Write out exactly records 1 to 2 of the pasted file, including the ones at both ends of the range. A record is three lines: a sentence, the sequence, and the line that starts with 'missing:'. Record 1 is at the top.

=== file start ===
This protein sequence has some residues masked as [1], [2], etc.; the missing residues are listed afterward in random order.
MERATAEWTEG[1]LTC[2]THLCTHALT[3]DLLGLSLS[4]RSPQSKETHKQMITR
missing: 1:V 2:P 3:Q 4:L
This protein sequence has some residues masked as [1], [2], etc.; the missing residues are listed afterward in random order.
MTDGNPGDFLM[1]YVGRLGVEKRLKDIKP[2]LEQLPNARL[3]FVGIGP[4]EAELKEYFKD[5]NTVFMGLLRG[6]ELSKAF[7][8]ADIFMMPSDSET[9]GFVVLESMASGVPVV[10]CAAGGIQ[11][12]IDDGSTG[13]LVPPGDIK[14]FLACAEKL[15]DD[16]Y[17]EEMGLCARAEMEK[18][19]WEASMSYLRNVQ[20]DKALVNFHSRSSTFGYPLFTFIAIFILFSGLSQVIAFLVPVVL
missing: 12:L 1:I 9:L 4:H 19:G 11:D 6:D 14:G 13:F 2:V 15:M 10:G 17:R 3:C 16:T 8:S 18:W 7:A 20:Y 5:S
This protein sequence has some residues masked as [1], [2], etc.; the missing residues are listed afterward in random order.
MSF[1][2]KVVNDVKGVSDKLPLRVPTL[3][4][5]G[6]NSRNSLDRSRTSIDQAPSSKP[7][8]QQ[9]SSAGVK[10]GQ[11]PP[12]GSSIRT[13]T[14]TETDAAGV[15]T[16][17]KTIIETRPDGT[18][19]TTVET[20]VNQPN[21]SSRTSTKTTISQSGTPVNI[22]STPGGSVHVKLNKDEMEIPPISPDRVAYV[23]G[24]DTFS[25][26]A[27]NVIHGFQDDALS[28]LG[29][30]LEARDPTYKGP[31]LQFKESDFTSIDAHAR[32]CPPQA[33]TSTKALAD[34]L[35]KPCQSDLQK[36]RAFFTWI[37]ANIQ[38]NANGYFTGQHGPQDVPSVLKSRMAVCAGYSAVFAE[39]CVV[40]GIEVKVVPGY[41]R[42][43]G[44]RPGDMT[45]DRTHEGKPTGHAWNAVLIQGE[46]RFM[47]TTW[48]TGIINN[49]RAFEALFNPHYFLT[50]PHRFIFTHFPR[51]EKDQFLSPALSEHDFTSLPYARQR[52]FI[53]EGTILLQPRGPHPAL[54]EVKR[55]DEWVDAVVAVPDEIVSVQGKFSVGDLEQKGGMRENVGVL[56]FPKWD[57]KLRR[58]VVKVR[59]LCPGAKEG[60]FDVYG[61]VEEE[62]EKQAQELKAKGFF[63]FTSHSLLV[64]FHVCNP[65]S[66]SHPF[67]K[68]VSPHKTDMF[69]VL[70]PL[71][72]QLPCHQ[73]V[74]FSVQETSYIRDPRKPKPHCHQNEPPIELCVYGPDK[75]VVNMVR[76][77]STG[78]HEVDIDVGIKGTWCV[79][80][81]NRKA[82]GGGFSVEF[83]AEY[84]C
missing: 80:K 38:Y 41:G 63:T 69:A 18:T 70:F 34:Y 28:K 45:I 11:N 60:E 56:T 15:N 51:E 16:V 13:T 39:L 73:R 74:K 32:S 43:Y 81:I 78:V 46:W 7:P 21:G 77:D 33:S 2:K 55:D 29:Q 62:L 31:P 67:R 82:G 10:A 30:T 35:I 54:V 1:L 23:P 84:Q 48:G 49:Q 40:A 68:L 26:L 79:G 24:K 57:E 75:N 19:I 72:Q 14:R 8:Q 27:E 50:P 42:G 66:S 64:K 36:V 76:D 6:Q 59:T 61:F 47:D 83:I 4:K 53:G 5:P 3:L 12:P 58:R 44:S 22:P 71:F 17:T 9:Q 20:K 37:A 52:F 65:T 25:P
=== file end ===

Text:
This protein sequence has some residues masked as [1], [2], etc.; the missing residues are listed afterward in random order.
MERATAEWTEG[1]LTC[2]THLCTHALT[3]DLLGLSLS[4]RSPQSKETHKQMITR
missing: 1:V 2:P 3:Q 4:L
This protein sequence has some residues masked as [1], [2], etc.; the missing residues are listed afterward in random order.
MTDGNPGDFLM[1]YVGRLGVEKRLKDIKP[2]LEQLPNARL[3]FVGIGP[4]EAELKEYFKD[5]NTVFMGLLRG[6]ELSKAF[7][8]ADIFMMPSDSET[9]GFVVLESMASGVPVV[10]CAAGGIQ[11][12]IDDGSTG[13]LVPPGDIK[14]FLACAEKL[15]DD[16]Y[17]EEMGLCARAEMEK[18][19]WEASMSYLRNVQ[20]DKALVNFHSRSSTFGYPLFTFIAIFILFSGLSQVIAFLVPVVL
missing: 12:L 1:I 9:L 4:H 19:G 11:D 6:D 14:G 13:F 2:V 15:M 10:G 17:R 3:C 16:T 8:S 18:W 7:A 20:Y 5:S